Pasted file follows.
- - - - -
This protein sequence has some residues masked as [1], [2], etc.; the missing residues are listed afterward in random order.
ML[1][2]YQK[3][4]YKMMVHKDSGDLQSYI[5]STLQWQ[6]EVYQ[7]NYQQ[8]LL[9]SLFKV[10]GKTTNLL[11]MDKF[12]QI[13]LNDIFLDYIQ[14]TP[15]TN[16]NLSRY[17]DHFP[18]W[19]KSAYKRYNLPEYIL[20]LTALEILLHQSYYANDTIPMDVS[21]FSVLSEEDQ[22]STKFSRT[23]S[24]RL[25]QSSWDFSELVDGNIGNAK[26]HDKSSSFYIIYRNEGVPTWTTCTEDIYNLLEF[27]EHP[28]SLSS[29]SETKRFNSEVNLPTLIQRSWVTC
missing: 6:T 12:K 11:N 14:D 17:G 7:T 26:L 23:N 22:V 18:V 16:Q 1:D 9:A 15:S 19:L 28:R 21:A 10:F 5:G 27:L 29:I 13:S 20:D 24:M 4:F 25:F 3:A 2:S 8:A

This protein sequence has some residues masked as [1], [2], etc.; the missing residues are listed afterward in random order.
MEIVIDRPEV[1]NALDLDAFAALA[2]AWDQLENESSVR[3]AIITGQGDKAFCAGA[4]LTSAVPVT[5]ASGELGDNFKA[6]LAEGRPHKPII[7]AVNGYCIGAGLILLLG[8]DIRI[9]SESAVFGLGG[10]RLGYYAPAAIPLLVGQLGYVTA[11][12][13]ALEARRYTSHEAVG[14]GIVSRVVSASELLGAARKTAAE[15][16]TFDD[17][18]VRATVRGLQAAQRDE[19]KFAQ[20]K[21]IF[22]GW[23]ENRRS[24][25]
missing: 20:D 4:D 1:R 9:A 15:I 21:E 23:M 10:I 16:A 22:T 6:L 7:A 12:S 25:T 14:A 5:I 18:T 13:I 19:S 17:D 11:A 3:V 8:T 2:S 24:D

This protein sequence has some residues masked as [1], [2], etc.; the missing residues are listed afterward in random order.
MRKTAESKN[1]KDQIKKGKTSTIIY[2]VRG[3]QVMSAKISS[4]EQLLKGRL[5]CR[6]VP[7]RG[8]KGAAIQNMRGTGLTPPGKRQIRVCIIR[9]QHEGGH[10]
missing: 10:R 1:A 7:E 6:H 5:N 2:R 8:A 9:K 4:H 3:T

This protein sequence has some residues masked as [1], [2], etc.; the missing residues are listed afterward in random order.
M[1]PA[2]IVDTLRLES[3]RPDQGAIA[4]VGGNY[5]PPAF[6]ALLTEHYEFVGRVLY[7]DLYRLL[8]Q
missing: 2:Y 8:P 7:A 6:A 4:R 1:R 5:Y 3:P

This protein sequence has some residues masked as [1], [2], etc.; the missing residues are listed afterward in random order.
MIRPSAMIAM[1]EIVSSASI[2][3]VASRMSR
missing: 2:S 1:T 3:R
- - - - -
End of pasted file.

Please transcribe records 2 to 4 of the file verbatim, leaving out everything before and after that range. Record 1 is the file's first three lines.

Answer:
This protein sequence has some residues masked as [1], [2], etc.; the missing residues are listed afterward in random order.
MEIVIDRPEV[1]NALDLDAFAALA[2]AWDQLENESSVR[3]AIITGQGDKAFCAGA[4]LTSAVPVT[5]ASGELGDNFKA[6]LAEGRPHKPII[7]AVNGYCIGAGLILLLG[8]DIRI[9]SESAVFGLGG[10]RLGYYAPAAIPLLVGQLGYVTA[11][12][13]ALEARRYTSHEAVG[14]GIVSRVVSASELLGAARKTAAE[15][16]TFDD[17][18]VRATVRGLQAAQRDE[19]KFAQ[20]K[21]IF[22]GW[23]ENRRS[24][25]
missing: 20:D 4:D 1:R 9:A 15:I 21:E 23:M 10:I 16:A 22:T 6:L 7:A 12:S 25:T 14:A 5:I 18:T 13:I 19:S 17:D 11:A 3:V 8:T 2:S 24:D

This protein sequence has some residues masked as [1], [2], etc.; the missing residues are listed afterward in random order.
MRKTAESKN[1]KDQIKKGKTSTIIY[2]VRG[3]QVMSAKISS[4]EQLLKGRL[5]CR[6]VP[7]RG[8]KGAAIQNMRGTGLTPPGKRQIRVCIIR[9]QHEGGH[10]
missing: 10:R 1:A 7:E 6:H 5:N 2:R 8:A 9:K 4:H 3:T

This protein sequence has some residues masked as [1], [2], etc.; the missing residues are listed afterward in random order.
M[1]PA[2]IVDTLRLES[3]RPDQGAIA[4]VGGNY[5]PPAF[6]ALLTEHYEFVGRVLY[7]DLYRLL[8]Q
missing: 2:Y 8:P 7:A 6:A 4:R 1:R 5:Y 3:P